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Hotel housekeepers demand safety at work

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dignity for hotel housekeepers, make my workplace safe, union week of actionSexual harassment while at work is a constant threat housekeepers have to contend with.

Hotel housekeepers and their unions in 34 countries and over 50 cities around the world held a variety of actions to highlight their fight for rights, recognition and better working conditions during the IUF’s 3rd Hotel Housekeepers Global Week of Action which ran this year from October 31 to November 6.

The IUF – The International Union of Food, Agricultural, Hotel, Restaurant, Catering, Tobacco and Allied Workers’ Associations – is an international federation of trade unions.

It is composed of 421 affiliated trade unions, in 127 countries, representing over 10 million workers in IUF sectors. It is based in Geneva, Switzerland.

Many of the actions this year highlighted the central importance of preventing sexual harassment on the job, a constant threat housekeepers have to contend with.

Click here for example, to hear how union men in Chicago react to workplace harassment and assault complaints made by housekeeping and waiting staff.

The varied actions included workshops and seminars with experts and awareness-raising meetings with workers, management and the public, including leafletting at airports.

Unions also called for specific language on protecting workers from sexual harassment to be part of collective agreements.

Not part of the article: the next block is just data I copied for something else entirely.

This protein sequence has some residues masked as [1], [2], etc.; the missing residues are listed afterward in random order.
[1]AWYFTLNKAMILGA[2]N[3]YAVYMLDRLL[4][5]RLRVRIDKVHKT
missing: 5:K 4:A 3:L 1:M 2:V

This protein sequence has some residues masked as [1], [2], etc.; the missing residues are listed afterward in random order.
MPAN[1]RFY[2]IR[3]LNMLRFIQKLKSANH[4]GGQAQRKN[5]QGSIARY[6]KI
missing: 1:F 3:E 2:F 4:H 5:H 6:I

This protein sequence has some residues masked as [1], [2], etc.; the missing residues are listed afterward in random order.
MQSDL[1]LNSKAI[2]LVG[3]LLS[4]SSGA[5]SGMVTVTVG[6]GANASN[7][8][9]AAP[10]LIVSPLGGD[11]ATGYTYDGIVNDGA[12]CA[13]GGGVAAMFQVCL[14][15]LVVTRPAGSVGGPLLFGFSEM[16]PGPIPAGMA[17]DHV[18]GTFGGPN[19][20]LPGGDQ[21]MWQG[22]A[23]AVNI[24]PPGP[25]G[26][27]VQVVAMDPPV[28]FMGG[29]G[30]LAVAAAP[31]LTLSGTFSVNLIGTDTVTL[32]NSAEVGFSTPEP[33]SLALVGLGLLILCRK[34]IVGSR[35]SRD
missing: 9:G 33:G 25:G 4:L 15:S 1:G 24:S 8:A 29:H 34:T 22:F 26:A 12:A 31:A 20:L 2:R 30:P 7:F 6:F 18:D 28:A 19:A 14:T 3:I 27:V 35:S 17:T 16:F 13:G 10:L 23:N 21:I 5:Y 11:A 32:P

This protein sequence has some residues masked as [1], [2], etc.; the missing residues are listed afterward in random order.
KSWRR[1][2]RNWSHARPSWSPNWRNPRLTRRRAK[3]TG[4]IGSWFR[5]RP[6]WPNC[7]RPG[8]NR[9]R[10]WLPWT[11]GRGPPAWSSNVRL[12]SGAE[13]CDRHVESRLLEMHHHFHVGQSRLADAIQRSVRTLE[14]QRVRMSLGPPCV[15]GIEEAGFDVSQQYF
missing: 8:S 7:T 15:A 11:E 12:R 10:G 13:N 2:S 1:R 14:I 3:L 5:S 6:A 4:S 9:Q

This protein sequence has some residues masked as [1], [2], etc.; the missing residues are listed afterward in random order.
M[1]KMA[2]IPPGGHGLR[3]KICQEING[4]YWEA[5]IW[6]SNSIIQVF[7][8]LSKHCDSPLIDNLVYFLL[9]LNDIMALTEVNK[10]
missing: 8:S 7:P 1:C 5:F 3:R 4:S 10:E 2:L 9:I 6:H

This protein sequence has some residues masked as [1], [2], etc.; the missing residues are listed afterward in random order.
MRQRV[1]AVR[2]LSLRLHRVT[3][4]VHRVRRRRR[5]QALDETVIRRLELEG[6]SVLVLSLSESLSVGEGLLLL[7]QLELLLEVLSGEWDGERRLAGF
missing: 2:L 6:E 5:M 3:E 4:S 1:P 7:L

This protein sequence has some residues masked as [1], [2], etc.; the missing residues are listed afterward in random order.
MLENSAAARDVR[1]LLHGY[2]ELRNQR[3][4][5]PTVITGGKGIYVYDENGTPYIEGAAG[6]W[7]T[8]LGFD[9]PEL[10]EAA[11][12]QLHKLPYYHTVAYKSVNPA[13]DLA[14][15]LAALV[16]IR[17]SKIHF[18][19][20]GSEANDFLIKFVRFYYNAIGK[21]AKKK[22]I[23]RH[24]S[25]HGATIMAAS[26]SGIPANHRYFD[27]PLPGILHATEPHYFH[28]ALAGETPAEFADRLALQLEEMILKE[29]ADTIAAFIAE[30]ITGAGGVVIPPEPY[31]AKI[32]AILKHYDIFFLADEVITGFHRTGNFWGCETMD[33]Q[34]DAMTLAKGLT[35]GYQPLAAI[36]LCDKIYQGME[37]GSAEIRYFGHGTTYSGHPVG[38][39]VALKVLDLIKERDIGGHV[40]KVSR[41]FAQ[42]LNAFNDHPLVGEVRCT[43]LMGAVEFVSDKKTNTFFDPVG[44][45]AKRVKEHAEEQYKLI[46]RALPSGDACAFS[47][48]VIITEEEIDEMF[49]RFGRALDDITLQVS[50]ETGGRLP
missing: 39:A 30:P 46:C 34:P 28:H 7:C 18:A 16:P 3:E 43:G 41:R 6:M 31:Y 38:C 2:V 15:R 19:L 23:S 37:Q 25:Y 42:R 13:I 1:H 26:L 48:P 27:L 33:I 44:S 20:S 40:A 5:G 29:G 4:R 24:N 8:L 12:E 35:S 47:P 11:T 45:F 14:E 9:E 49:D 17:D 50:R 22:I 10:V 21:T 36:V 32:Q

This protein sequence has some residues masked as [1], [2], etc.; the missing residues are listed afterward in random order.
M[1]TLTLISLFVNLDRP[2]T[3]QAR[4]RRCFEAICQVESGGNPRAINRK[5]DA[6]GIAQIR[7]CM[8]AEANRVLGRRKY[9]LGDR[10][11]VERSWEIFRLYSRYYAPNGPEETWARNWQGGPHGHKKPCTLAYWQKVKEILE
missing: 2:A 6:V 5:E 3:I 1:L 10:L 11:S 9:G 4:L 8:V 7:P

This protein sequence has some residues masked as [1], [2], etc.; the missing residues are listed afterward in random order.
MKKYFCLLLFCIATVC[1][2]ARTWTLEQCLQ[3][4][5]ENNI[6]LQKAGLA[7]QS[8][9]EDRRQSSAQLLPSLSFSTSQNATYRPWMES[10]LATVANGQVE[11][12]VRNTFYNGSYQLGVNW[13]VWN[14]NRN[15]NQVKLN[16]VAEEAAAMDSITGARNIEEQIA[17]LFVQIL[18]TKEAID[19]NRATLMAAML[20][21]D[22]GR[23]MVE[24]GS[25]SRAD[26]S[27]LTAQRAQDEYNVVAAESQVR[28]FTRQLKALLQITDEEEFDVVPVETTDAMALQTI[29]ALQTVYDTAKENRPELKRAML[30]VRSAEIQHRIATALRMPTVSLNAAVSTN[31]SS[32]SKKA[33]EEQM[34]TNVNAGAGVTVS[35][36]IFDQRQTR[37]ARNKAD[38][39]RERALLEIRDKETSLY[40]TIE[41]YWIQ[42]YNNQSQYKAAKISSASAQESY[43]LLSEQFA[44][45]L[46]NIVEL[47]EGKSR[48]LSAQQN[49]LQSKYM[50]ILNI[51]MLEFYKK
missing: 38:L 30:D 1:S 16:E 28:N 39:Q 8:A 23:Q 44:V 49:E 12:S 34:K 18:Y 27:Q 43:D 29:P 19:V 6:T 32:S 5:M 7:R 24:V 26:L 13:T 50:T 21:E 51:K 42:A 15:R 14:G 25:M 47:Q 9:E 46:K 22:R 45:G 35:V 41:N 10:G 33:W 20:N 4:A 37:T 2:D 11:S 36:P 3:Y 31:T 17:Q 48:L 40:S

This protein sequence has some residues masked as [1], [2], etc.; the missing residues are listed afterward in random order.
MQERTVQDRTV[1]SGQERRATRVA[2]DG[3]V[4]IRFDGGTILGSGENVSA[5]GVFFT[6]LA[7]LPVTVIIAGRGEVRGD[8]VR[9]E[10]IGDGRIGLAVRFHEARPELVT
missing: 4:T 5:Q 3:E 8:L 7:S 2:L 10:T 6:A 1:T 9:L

Everywhere, unions demanded improved working conditions, greater job security and more respect for housekeepers at the workplace.

Unions also made use of the Global Week of Action to show to workers the important results of the ongoing campaign on bringing about concrete improvements in working conditions and as an organising tool for building bargaining power in hotels.

Speaking before members of the European Parliament on October 19, two hotel housekeepers who are union shop stewards called for action to put an end to the appalling working conditions in Europe’s hospitality industry.

Gladys Medina (CC.OO) and Carmen Casin (UGT) described to MEPs the permanent job insecurity, high rate of illness and injury and declining wages stemming from massive outsourcing, increased workloads and austerity-driven labour market deregulation.

The two women addressed the parliament at the invitation of Spanish United Left MEP Paloma Lopez of the European United Left/Nordic Green Left group (GUE/NGL), who together with other MEPs adopted a written declaration on the working conditions of hotel cleaning staff in Europe calling on the European Commission to monitor and evaluate the situation of these workers across the European Union, among other measures.

The hotel cleaning sector is largely outsourced, with positions filled almost exclusively by women. Compensation for such work can be low, even though it is physically demanding.

Training, where available, is of poor quality and this, combined with few health and safety provisions, leads to a high number of accidents at work.

The European Commission is being called upon to incentivise hotels to improve the working conditions of hotel workers by introducing an EU-wide rating scheme which will provide information about the level of working conditions alongside the quality of service and cleanliness.

Lobbying by the International Labour Organization (ILO) Workers’ Group resulted late last year in the launch of a standard-setting conversation on violence, particularly gender-based violence, at work.

Over the coming years, the ILO will gather data from governments and employer and worker organisations about the extent of the problem in a step toward crafting an international convention.

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